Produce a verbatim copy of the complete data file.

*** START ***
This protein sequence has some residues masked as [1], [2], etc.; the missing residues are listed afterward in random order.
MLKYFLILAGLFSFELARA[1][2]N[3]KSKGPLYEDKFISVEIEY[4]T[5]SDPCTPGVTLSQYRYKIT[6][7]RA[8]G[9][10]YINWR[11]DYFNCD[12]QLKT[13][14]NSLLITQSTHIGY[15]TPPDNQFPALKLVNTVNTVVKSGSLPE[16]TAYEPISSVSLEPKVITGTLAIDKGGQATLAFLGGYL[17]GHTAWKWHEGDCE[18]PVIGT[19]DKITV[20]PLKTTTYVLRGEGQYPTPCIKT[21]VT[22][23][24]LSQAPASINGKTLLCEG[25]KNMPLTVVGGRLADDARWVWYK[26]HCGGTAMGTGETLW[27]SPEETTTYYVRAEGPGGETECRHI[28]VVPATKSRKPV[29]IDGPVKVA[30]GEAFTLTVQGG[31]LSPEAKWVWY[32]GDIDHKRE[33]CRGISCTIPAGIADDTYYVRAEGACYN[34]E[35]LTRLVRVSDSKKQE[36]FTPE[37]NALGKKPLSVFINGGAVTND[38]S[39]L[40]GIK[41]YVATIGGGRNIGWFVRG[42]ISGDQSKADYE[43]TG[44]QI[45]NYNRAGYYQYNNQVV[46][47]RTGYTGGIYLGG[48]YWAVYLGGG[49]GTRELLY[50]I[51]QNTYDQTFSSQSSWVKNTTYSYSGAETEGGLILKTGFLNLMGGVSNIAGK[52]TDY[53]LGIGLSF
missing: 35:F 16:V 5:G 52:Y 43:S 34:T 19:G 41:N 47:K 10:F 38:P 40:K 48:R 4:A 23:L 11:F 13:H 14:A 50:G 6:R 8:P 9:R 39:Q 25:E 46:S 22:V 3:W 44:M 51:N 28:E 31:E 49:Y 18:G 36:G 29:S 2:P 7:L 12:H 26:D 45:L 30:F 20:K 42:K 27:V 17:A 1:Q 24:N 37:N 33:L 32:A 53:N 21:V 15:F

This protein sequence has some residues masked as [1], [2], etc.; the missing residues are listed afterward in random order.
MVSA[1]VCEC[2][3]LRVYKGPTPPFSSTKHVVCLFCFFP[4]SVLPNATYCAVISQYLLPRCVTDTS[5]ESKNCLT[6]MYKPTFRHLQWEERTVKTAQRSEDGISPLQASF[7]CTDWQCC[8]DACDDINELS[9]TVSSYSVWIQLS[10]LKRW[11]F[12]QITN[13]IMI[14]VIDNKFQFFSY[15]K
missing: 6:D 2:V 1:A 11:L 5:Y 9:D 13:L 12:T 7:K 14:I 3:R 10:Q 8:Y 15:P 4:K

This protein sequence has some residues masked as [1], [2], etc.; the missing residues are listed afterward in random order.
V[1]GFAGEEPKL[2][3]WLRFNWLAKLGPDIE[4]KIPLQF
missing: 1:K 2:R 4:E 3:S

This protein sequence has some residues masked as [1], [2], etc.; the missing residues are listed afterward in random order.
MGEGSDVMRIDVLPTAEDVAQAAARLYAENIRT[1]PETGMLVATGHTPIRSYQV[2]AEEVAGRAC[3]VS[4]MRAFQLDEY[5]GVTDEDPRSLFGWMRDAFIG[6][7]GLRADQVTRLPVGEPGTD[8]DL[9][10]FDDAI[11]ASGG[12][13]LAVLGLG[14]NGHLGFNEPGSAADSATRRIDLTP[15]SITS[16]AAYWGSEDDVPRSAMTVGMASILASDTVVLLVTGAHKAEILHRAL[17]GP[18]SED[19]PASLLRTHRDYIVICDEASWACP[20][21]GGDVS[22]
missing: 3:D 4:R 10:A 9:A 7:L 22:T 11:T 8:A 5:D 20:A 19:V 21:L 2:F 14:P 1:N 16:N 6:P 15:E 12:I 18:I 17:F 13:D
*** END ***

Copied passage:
This protein sequence has some residues masked as [1], [2], etc.; the missing residues are listed afterward in random order.
MLKYFLILAGLFSFELARA[1][2]N[3]KSKGPLYEDKFISVEIEY[4]T[5]SDPCTPGVTLSQYRYKIT[6][7]RA[8]G[9][10]YINWR[11]DYFNCD[12]QLKT[13][14]NSLLITQSTHIGY[15]TPPDNQFPALKLVNTVNTVVKSGSLPE[16]TAYEPISSVSLEPKVITGTLAIDKGGQATLAFLGGYL[17]GHTAWKWHEGDCE[18]PVIGT[19]DKITV[20]PLKTTTYVLRGEGQYPTPCIKT[21]VT[22][23][24]LSQAPASINGKTLLCEG[25]KNMPLTVVGGRLADDARWVWYK[26]HCGGTAMGTGETLW[27]SPEETTTYYVRAEGPGGETECRHI[28]VVPATKSRKPV[29]IDGPVKVA[30]GEAFTLTVQGG[31]LSPEAKWVWY[32]GDIDHKRE[33]CRGISCTIPAGIADDTYYVRAEGACYN[34]E[35]LTRLVRVSDSKKQE[36]FTPE[37]NALGKKPLSVFINGGAVTND[38]S[39]L[40]GIK[41]YVATIGGGRNIGWFVRG[42]ISGDQSKADYE[43]TG[44]QI[45]NYNRAGYYQYNNQVV[46][47]RTGYTGGIYLGG[48]YWAVYLGGG[49]GTRELLY[50]I[51]QNTYDQTFSSQSSWVKNTTYSYSGAETEGGLILKTGFLNLMGGVSNIAGK[52]TDY[53]LGIGLSF
missing: 35:F 16:V 5:G 52:Y 43:S 34:T 19:G 41:N 47:K 10:F 38:P 40:K 48:R 4:A 23:L 11:F 13:H 14:A 50:G 6:R 8:P 9:R 39:Q 25:E 46:S 22:V 3:W 44:M 51:N 28:E 31:E 49:Y 18:G 36:G 29:S 2:P 7:L 12:H 26:D 45:L 30:F 20:K 42:K 27:V 17:A 1:Q 24:N 37:N 33:L 32:A 53:N 21:V 15:F

This protein sequence has some residues masked as [1], [2], etc.; the missing residues are listed afterward in random order.
MVSA[1]VCEC[2][3]LRVYKGPTPPFSSTKHVVCLFCFFP[4]SVLPNATYCAVISQYLLPRCVTDTS[5]ESKNCLT[6]MYKPTFRHLQWEERTVKTAQRSEDGISPLQASF[7]CTDWQCC[8]DACDDINELS[9]TVSSYSVWIQLS[10]LKRW[11]F[12]QITN[13]IMI[14]VIDNKFQFFSY[15]K
missing: 6:D 2:V 1:A 11:L 5:Y 9:D 13:L 12:T 7:K 14:I 3:R 10:Q 8:Y 15:P 4:K

This protein sequence has some residues masked as [1], [2], etc.; the missing residues are listed afterward in random order.
V[1]GFAGEEPKL[2][3]WLRFNWLAKLGPDIE[4]KIPLQF
missing: 1:K 2:R 4:E 3:S

This protein sequence has some residues masked as [1], [2], etc.; the missing residues are listed afterward in random order.
MGEGSDVMRIDVLPTAEDVAQAAARLYAENIRT[1]PETGMLVATGHTPIRSYQV[2]AEEVAGRAC[3]VS[4]MRAFQLDEY[5]GVTDEDPRSLFGWMRDAFIG[6][7]GLRADQVTRLPVGEPGTD[8]DL[9][10]FDDAI[11]ASGG[12][13]LAVLGLG[14]NGHLGFNEPGSAADSATRRIDLTP[15]SITS[16]AAYWGSEDDVPRSAMTVGMASILASDTVVLLVTGAHKAEILHRAL[17]GP[18]SED[19]PASLLRTHRDYIVICDEASWACP[20][21]GGDVS[22]
missing: 3:D 4:R 10:A 9:A 7:L 22:T 11:T 8:A 5:D 20:A 19:V 21:L 2:F 14:P 1:N 16:N 6:P 15:E 12:I 18:I 17:F 13:D